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3 - The equipment and the product

Published online by Cambridge University Press:  05 November 2012

Tim Glover
Affiliation:
University of Queensland
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Summary

That mammalian embryos start out essentially as females was rather startling news. But at first, the embryonic gonad (potential testis or ovary) is undifferentiated and if nothing were done, most mammals, including ourselves, would each develop into females (female elephants and, as we have seen, hyenas, by contrast, at first display male features, but they are exceptional). Usually, something is done, so that some originally undifferentiated embryos develop into males. This is because they become endowed with a testis. In other words, in these embryos, the gonad develops into a testis rather than an ovary. Thus it is that a testis normally casts the seal of masculinity on an individual, way back in its embryonic state, and if the gonads are experimentally prevented from developing, that is, an embryo is rendered agonadal (this can be done experimentally in rats by removal of the pituitary, a procedure known as hypophysectomy), it automatically proceeds to be female.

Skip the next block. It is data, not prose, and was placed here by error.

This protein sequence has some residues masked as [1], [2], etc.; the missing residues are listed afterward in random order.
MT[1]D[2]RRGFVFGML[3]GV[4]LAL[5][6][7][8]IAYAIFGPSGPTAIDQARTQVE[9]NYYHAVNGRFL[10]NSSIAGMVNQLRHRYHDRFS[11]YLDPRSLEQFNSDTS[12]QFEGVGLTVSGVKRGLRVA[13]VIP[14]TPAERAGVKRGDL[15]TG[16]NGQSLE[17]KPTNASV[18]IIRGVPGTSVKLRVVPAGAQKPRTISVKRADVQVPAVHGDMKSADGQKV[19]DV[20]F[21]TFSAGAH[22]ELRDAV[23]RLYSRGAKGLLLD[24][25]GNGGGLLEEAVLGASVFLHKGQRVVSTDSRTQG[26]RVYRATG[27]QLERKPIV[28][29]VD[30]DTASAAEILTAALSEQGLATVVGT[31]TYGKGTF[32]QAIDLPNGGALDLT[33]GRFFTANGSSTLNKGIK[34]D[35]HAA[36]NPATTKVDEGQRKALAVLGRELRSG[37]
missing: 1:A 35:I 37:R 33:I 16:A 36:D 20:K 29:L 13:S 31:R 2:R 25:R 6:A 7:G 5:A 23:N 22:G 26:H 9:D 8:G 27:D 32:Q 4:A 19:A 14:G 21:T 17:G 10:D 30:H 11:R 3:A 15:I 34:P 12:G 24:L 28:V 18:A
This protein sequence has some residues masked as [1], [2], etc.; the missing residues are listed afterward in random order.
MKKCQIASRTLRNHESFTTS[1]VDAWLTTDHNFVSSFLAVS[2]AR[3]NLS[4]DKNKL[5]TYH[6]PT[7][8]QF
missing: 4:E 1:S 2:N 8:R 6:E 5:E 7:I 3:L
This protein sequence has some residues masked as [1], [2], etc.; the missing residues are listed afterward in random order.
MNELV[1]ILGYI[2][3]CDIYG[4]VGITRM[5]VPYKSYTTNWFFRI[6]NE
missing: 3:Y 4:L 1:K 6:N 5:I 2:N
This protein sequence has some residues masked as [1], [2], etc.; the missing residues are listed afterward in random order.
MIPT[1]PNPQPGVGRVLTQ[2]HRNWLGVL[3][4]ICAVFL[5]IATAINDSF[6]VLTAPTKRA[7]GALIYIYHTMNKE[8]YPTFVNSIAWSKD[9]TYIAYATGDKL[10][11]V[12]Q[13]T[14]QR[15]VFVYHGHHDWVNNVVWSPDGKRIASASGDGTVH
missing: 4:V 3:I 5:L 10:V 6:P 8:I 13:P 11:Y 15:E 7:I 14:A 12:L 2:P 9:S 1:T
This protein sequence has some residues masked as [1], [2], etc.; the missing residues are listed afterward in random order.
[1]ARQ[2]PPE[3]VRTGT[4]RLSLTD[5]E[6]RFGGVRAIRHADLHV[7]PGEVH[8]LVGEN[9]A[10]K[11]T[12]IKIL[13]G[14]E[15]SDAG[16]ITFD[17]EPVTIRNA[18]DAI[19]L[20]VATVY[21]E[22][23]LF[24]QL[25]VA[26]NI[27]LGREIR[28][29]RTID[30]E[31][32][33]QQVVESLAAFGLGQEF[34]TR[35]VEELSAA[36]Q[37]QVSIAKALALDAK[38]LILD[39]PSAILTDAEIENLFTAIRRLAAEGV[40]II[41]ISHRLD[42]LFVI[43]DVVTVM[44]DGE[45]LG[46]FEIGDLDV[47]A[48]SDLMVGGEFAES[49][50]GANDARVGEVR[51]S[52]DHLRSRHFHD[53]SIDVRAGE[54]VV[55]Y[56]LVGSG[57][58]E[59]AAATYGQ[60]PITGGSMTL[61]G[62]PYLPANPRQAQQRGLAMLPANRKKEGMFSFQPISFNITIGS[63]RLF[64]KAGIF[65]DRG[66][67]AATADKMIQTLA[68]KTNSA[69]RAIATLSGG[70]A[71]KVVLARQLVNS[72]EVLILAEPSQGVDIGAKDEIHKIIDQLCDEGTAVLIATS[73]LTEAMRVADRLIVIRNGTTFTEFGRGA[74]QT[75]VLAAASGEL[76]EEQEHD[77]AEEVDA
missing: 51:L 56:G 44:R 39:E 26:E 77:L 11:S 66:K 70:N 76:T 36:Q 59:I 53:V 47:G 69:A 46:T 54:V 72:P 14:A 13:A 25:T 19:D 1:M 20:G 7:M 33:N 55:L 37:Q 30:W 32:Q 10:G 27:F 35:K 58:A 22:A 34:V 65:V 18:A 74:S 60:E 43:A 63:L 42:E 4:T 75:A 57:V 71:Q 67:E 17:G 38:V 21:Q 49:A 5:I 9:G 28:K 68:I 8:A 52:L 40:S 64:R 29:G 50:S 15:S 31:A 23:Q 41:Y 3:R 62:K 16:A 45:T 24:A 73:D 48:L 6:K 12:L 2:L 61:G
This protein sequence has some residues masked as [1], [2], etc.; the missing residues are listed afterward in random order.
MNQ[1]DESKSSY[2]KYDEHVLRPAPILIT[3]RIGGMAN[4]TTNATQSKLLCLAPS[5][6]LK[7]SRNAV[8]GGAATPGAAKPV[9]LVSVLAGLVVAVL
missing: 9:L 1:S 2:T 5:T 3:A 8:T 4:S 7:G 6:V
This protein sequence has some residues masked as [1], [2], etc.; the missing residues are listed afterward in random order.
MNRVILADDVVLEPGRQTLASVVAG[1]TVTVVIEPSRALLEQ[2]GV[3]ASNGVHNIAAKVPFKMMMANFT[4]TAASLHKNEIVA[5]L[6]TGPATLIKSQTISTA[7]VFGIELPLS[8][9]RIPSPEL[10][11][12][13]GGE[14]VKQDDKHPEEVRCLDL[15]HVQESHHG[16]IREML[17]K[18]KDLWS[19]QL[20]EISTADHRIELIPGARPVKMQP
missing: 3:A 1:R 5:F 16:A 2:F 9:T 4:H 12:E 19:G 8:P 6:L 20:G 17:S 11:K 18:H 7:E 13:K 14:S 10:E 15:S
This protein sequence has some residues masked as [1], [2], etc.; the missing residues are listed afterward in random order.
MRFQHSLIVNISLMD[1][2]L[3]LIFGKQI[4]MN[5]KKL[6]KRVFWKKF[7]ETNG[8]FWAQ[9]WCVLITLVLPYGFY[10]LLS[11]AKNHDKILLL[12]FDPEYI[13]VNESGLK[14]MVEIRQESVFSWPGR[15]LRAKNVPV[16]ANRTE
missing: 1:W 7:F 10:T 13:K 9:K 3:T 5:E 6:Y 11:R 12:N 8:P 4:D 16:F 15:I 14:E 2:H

Precisely how the message is passed to make an embryo become a male is complex, but in mammals, it depends on the presence of a Y chromosome. Individuals that are destined to become females inherit two X chromosomes (XX), but males replace one X with a Y chromosome (XY). This depends on whether an X or a Y (female or male) sperm (with the haploid condition) penetrates and fertilizes the egg. X and Y chromosomes are called sex chromosomes to distinguish them from somatic chromosomes, which are associated with all other cells of the body. So as not to have too many X chromosomes (that is, one more than males), females eventually lose one so that each sex ends up with the same complement of X chromosomes. There is a bit of toing and froing between chromosomes too, whereby genes can occasionally stray from their original chromosome onto another one (translocation). This can even happen from a sex chromosome onto a somatic (body) chromosome, which itself has nothing to do with sex. As a result, so-called sex-linked genes occasionally arise on body chromosomes. Things are not as straight forward as they might at first seem to be.

Type
Chapter
Information
Mating Males
An Evolutionary Perspective on Mammalian Reproduction
, pp. 39 - 86
Publisher: Cambridge University Press
Print publication year: 2012

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